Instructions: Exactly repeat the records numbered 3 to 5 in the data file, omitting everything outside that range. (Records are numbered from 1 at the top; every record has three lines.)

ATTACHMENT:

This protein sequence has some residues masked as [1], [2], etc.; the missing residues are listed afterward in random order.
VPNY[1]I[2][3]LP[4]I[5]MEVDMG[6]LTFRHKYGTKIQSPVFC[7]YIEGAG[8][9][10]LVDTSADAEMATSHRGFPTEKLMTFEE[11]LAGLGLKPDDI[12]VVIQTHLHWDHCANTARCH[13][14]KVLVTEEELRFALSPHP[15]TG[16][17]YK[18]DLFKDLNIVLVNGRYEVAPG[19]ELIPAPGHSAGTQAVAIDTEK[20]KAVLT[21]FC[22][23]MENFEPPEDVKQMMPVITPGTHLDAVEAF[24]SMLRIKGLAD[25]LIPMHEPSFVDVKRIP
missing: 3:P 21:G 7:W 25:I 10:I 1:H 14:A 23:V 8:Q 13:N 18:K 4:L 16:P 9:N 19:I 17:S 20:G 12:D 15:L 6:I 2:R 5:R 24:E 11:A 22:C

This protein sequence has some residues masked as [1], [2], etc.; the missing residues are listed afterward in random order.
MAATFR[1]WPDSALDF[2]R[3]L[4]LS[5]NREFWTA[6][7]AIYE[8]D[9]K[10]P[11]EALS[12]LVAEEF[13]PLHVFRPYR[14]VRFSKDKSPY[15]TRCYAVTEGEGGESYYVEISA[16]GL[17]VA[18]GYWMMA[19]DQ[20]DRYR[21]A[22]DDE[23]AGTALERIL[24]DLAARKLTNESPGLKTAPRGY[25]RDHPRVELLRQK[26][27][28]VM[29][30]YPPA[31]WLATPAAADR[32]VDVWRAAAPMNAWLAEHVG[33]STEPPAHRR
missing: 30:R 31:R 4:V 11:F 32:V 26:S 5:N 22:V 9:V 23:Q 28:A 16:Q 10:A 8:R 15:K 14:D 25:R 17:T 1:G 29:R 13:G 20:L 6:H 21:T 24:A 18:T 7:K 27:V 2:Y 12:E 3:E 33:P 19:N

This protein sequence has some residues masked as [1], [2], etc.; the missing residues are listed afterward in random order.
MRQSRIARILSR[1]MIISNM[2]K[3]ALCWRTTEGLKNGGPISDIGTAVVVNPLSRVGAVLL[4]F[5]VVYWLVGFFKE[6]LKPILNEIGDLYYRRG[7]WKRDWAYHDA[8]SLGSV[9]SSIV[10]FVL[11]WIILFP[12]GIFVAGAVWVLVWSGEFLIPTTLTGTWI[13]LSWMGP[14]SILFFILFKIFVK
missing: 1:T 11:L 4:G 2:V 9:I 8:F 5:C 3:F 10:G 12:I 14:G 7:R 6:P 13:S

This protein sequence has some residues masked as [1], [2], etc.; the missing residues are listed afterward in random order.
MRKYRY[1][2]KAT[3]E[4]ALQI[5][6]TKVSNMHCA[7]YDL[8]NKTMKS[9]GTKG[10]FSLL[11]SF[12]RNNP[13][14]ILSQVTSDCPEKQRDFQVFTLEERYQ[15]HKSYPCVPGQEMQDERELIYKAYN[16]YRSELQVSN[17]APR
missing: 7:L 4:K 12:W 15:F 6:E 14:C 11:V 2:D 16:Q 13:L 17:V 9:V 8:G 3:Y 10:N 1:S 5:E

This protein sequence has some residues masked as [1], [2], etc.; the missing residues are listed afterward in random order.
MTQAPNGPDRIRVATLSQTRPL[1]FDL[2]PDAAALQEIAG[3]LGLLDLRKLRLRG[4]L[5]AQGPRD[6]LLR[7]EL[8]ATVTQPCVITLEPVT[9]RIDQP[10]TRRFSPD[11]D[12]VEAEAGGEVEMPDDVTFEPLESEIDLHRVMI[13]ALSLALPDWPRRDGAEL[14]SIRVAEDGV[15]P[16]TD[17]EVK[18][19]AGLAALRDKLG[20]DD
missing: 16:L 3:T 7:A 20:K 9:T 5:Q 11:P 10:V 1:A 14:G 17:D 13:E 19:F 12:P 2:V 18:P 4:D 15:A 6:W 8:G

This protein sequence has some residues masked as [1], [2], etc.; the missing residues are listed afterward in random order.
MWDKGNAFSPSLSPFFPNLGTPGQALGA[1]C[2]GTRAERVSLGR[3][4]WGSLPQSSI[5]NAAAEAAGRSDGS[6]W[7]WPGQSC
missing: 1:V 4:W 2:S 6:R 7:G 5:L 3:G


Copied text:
This protein sequence has some residues masked as [1], [2], etc.; the missing residues are listed afterward in random order.
MRQSRIARILSR[1]MIISNM[2]K[3]ALCWRTTEGLKNGGPISDIGTAVVVNPLSRVGAVLL[4]F[5]VVYWLVGFFKE[6]LKPILNEIGDLYYRRG[7]WKRDWAYHDA[8]SLGSV[9]SSIV[10]FVL[11]WIILFP[12]GIFVAGAVWVLVWSGEFLIPTTLTGTWI[13]LSWMGP[14]SILFFILFKIFVK
missing: 1:T 11:L 4:G 2:V 9:I 8:F 5:C 3:F 10:G 12:I 14:G 7:R 6:P 13:S

This protein sequence has some residues masked as [1], [2], etc.; the missing residues are listed afterward in random order.
MRKYRY[1][2]KAT[3]E[4]ALQI[5][6]TKVSNMHCA[7]YDL[8]NKTMKS[9]GTKG[10]FSLL[11]SF[12]RNNP[13][14]ILSQVTSDCPEKQRDFQVFTLEERYQ[15]HKSYPCVPGQEMQDERELIYKAYN[16]YRSELQVSN[17]APR
missing: 7:L 4:K 12:W 15:F 6:E 14:C 11:V 2:D 16:Q 13:L 17:V 9:V 8:G 3:Y 10:N 1:S 5:E

This protein sequence has some residues masked as [1], [2], etc.; the missing residues are listed afterward in random order.
MTQAPNGPDRIRVATLSQTRPL[1]FDL[2]PDAAALQEIAG[3]LGLLDLRKLRLRG[4]L[5]AQGPRD[6]LLR[7]EL[8]ATVTQPCVITLEPVT[9]RIDQP[10]TRRFSPD[11]D[12]VEAEAGGEVEMPDDVTFEPLESEIDLHRVMI[13]ALSLALPDWPRRDGAEL[14]SIRVAEDGV[15]P[16]TD[17]EVK[18][19]AGLAALRDKLG[20]DD
missing: 16:L 3:T 7:A 20:K 9:T 5:Q 11:P 10:V 1:A 14:G 17:D 13:E 19:F 12:P 2:V 18:P 4:D 15:A 6:W 8:G